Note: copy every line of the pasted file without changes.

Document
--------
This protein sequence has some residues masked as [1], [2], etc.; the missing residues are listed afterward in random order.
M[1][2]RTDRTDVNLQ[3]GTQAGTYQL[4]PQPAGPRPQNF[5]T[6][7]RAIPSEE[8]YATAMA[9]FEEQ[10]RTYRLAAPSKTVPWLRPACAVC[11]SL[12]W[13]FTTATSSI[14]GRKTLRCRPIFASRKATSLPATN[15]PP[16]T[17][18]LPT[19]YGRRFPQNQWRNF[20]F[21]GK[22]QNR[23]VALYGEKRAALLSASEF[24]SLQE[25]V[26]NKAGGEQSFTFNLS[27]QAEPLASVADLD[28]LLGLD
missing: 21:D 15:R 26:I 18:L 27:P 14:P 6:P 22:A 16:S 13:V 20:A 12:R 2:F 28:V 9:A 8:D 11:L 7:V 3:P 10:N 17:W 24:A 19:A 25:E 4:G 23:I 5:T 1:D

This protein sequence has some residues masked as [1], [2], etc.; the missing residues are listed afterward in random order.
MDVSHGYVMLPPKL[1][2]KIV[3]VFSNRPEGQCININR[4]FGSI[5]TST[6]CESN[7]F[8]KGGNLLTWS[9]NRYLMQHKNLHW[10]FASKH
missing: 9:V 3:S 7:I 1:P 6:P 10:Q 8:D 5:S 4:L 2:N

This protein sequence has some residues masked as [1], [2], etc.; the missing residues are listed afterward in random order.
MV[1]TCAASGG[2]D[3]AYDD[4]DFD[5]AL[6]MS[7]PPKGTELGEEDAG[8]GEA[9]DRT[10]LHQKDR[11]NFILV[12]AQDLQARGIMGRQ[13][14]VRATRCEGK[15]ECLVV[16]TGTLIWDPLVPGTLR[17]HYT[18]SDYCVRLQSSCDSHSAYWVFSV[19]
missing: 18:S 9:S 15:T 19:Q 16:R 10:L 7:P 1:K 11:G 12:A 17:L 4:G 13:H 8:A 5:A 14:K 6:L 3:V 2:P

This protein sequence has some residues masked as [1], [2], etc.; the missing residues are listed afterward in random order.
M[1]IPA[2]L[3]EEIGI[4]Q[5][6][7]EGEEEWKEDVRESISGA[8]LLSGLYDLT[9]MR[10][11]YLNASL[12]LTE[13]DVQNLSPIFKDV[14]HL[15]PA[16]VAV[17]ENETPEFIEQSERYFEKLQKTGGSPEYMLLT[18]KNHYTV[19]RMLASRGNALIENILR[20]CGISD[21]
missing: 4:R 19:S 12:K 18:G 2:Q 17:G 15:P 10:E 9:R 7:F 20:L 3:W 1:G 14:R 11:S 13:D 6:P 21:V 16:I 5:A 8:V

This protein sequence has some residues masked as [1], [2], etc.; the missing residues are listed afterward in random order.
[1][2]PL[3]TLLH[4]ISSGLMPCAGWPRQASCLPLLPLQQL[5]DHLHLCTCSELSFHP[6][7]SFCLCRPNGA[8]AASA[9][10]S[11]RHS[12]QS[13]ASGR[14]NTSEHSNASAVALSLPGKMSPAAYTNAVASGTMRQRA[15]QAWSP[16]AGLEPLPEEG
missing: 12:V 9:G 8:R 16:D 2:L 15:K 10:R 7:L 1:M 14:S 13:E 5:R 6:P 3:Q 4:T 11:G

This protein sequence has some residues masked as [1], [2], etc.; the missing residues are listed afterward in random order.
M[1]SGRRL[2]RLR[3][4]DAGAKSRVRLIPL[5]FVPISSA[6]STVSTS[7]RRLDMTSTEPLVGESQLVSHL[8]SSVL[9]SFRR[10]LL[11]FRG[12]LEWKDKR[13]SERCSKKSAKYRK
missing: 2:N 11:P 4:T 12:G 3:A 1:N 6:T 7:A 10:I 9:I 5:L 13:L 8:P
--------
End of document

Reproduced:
This protein sequence has some residues masked as [1], [2], etc.; the missing residues are listed afterward in random order.
M[1][2]RTDRTDVNLQ[3]GTQAGTYQL[4]PQPAGPRPQNF[5]T[6][7]RAIPSEE[8]YATAMA[9]FEEQ[10]RTYRLAAPSKTVPWLRPACAVC[11]SL[12]W[13]FTTATSSI[14]GRKTLRCRPIFASRKATSLPATN[15]PP[16]T[17][18]LPT[19]YGRRFPQNQWRNF[20]F[21]GK[22]QNR[23]VALYGEKRAALLSASEF[24]SLQE[25]V[26]NKAGGEQSFTFNLS[27]QAEPLASVADLD[28]LLGLD
missing: 21:D 15:R 26:I 18:L 27:P 14:P 6:P 22:A 16:S 13:V 20:A 12:R 2:F 28:V 9:A 8:D 11:L 7:V 3:P 10:N 17:W 24:A 19:A 25:E 4:G 23:I 5:T 1:D

This protein sequence has some residues masked as [1], [2], etc.; the missing residues are listed afterward in random order.
MDVSHGYVMLPPKL[1][2]KIV[3]VFSNRPEGQCININR[4]FGSI[5]TST[6]CESN[7]F[8]KGGNLLTWS[9]NRYLMQHKNLHW[10]FASKH
missing: 9:V 3:S 7:I 1:P 6:P 10:Q 8:D 5:S 4:L 2:N

This protein sequence has some residues masked as [1], [2], etc.; the missing residues are listed afterward in random order.
MV[1]TCAASGG[2]D[3]AYDD[4]DFD[5]AL[6]MS[7]PPKGTELGEEDAG[8]GEA[9]DRT[10]LHQKDR[11]NFILV[12]AQDLQARGIMGRQ[13][14]VRATRCEGK[15]ECLVV[16]TGTLIWDPLVPGTLR[17]HYT[18]SDYCVRLQSSCDSHSAYWVFSV[19]
missing: 18:S 9:S 15:T 19:Q 16:R 10:L 7:P 1:K 11:G 12:A 17:L 4:G 13:H 8:A 5:A 14:K 6:L 3:V 2:P

This protein sequence has some residues masked as [1], [2], etc.; the missing residues are listed afterward in random order.
M[1]IPA[2]L[3]EEIGI[4]Q[5][6][7]EGEEEWKEDVRESISGA[8]LLSGLYDLT[9]MR[10][11]YLNASL[12]LTE[13]DVQNLSPIFKDV[14]HL[15]PA[16]VAV[17]ENETPEFIEQSERYFEKLQKTGGSPEYMLLT[18]KNHYTV[19]RMLASRGNALIENILR[20]CGISD[21]
missing: 4:R 19:S 12:K 18:G 2:Q 17:G 15:P 10:E 9:R 7:F 20:L 3:W 1:G 14:R 11:S 13:D 6:P 21:V 16:I 5:A 8:V

This protein sequence has some residues masked as [1], [2], etc.; the missing residues are listed afterward in random order.
[1][2]PL[3]TLLH[4]ISSGLMPCAGWPRQASCLPLLPLQQL[5]DHLHLCTCSELSFHP[6][7]SFCLCRPNGA[8]AASA[9][10]S[11]RHS[12]QS[13]ASGR[14]NTSEHSNASAVALSLPGKMSPAAYTNAVASGTMRQRA[15]QAWSP[16]AGLEPLPEEG
missing: 12:V 9:G 8:R 16:D 2:L 15:K 10:R 7:L 1:M 14:S 13:E 5:R 6:P 3:Q 4:T 11:G

This protein sequence has some residues masked as [1], [2], etc.; the missing residues are listed afterward in random order.
M[1]SGRRL[2]RLR[3][4]DAGAKSRVRLIPL[5]FVPISSA[6]STVSTS[7]RRLDMTSTEPLVGESQLVSHL[8]SSVL[9]SFRR[10]LL[11]FRG[12]LEWKDKR[13]SERCSKKSAKYRK
missing: 2:N 11:P 4:T 12:G 3:A 1:N 6:T 7:A 10:I 9:I 5:L 13:L 8:P